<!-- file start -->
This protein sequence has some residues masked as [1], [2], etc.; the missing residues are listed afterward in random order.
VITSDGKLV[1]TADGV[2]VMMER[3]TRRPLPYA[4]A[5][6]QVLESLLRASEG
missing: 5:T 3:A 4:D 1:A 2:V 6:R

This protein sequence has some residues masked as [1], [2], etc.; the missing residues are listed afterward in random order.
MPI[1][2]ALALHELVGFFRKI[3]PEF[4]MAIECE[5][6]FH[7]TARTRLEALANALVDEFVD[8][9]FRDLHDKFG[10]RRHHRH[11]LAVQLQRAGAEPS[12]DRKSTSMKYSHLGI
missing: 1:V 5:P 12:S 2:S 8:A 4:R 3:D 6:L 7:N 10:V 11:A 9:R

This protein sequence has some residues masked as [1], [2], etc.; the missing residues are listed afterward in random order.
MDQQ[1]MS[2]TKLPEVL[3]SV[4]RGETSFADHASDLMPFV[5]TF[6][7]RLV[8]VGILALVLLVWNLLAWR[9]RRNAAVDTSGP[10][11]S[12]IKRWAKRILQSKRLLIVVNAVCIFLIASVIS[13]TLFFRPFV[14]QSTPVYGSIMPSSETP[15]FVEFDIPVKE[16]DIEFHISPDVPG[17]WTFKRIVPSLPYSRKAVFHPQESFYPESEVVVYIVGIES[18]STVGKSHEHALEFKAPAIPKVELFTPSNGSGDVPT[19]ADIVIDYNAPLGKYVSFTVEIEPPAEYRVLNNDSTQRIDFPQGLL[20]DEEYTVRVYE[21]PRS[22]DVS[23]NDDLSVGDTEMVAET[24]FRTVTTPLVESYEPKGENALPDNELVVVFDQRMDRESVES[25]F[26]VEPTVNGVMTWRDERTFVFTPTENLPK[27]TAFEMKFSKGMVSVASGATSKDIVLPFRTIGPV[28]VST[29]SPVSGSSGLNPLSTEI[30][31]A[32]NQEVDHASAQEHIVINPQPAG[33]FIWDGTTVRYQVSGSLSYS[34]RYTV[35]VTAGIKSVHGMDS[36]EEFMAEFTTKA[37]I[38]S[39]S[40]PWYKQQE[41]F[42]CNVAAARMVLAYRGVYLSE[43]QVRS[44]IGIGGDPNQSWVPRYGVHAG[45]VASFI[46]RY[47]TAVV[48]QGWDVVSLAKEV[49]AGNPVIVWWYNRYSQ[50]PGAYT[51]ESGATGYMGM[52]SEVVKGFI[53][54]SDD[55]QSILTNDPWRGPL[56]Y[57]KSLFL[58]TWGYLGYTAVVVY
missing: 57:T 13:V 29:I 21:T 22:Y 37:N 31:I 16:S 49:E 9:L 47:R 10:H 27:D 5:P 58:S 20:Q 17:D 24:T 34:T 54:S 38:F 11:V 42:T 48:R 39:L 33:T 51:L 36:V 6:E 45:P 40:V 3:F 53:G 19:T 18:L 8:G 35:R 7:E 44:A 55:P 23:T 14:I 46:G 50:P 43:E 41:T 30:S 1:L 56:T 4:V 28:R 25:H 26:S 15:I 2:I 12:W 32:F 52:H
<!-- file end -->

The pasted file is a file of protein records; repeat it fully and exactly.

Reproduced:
This protein sequence has some residues masked as [1], [2], etc.; the missing residues are listed afterward in random order.
VITSDGKLV[1]TADGV[2]VMMER[3]TRRPLPYA[4]A[5][6]QVLESLLRASEG
missing: 5:T 3:A 4:D 1:A 2:V 6:R

This protein sequence has some residues masked as [1], [2], etc.; the missing residues are listed afterward in random order.
MPI[1][2]ALALHELVGFFRKI[3]PEF[4]MAIECE[5][6]FH[7]TARTRLEALANALVDEFVD[8][9]FRDLHDKFG[10]RRHHRH[11]LAVQLQRAGAEPS[12]DRKSTSMKYSHLGI
missing: 1:V 5:P 12:S 2:S 8:A 4:R 3:D 6:L 7:N 10:V 11:A 9:R

This protein sequence has some residues masked as [1], [2], etc.; the missing residues are listed afterward in random order.
MDQQ[1]MS[2]TKLPEVL[3]SV[4]RGETSFADHASDLMPFV[5]TF[6][7]RLV[8]VGILALVLLVWNLLAWR[9]RRNAAVDTSGP[10][11]S[12]IKRWAKRILQSKRLLIVVNAVCIFLIASVIS[13]TLFFRPFV[14]QSTPVYGSIMPSSETP[15]FVEFDIPVKE[16]DIEFHISPDVPG[17]WTFKRIVPSLPYSRKAVFHPQESFYPESEVVVYIVGIES[18]STVGKSHEHALEFKAPAIPKVELFTPSNGSGDVPT[19]ADIVIDYNAPLGKYVSFTVEIEPPAEYRVLNNDSTQRIDFPQGLL[20]DEEYTVRVYE[21]PRS[22]DVS[23]NDDLSVGDTEMVAET[24]FRTVTTPLVESYEPKGENALPDNELVVVFDQRMDRESVES[25]F[26]VEPTVNGVMTWRDERTFVFTPTENLPK[27]TAFEMKFSKGMVSVASGATSKDIVLPFRTIGPV[28]VST[29]SPVSGSSGLNPLSTEI[30][31]A[32]NQEVDHASAQEHIVINPQPAG[33]FIWDGTTVRYQVSGSLSYS[34]RYTV[35]VTAGIKSVHGMDS[36]EEFMAEFTTKA[37]I[38]S[39]S[40]PWYKQQE[41]F[42]CNVAAARMVLAYRGVYLSE[43]QVRS[44]IGIGGDPNQSWVPRYGVHAG[45]VASFI[46]RY[47]TAVV[48]QGWDVVSLAKEV[49]AGNPVIVWWYNRYSQ[50]PGAYT[51]ESGATGYMGM[52]SEVVKGFI[53][54]SDD[55]QSILTNDPWRGPL[56]Y[57]KSLFL[58]TWGYLGYTAVVVY
missing: 57:T 13:V 29:I 21:T 22:Y 37:N 31:I 16:S 49:E 9:L 47:R 10:H 27:D 5:P 58:S 20:Q 17:D 24:T 34:T 54:S 38:F 11:V 42:T 48:R 39:L 33:T 51:L 36:V 6:E 45:P 40:V 3:F 53:G 19:T 18:L 8:G 35:R 7:E 44:A 55:P 23:T 14:I 46:G 50:P 43:E 41:T 30:S 1:L 56:T 4:V 28:R 25:H 26:S 15:I 2:I 12:W 32:F 52:H